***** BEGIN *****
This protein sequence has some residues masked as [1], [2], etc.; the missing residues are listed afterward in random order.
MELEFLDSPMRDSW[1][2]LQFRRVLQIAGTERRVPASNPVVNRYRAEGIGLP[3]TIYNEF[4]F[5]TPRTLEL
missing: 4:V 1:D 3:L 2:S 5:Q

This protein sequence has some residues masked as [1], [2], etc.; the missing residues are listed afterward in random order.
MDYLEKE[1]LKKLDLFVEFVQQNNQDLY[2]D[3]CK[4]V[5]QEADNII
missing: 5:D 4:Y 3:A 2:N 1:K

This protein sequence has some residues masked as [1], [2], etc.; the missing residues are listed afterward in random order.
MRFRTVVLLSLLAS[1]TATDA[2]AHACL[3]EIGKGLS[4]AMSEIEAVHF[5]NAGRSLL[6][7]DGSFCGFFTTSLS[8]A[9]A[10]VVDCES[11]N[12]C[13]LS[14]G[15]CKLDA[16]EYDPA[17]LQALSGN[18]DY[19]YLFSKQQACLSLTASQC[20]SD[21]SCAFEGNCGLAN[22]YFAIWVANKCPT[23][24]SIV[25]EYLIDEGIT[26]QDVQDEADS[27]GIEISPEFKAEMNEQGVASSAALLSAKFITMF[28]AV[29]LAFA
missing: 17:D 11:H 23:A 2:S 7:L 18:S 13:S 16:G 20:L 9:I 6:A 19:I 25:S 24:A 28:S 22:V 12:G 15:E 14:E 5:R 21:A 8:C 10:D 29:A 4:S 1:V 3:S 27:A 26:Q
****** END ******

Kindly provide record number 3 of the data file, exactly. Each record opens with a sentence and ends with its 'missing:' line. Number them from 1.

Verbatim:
This protein sequence has some residues masked as [1], [2], etc.; the missing residues are listed afterward in random order.
MRFRTVVLLSLLAS[1]TATDA[2]AHACL[3]EIGKGLS[4]AMSEIEAVHF[5]NAGRSLL[6][7]DGSFCGFFTTSLS[8]A[9]A[10]VVDCES[11]N[12]C[13]LS[14]G[15]CKLDA[16]EYDPA[17]LQALSGN[18]DY[19]YLFSKQQACLSLTASQC[20]SD[21]SCAFEGNCGLAN[22]YFAIWVANKCPT[23][24]SIV[25]EYLIDEGIT[26]QDVQDEADS[27]GIEISPEFKAEMNEQGVASSAALLSAKFITMF[28]AV[29]LAFA
missing: 17:D 11:H 23:A 2:S 7:L 18:S 13:S 16:G 20:L 9:I 6:A 19:I 25:S 24:A 28:S 22:V 12:G 15:E 14:E 5:R 21:A 8:C 10:D 29:A 4:S 1:V 3:S 27:A 26:Q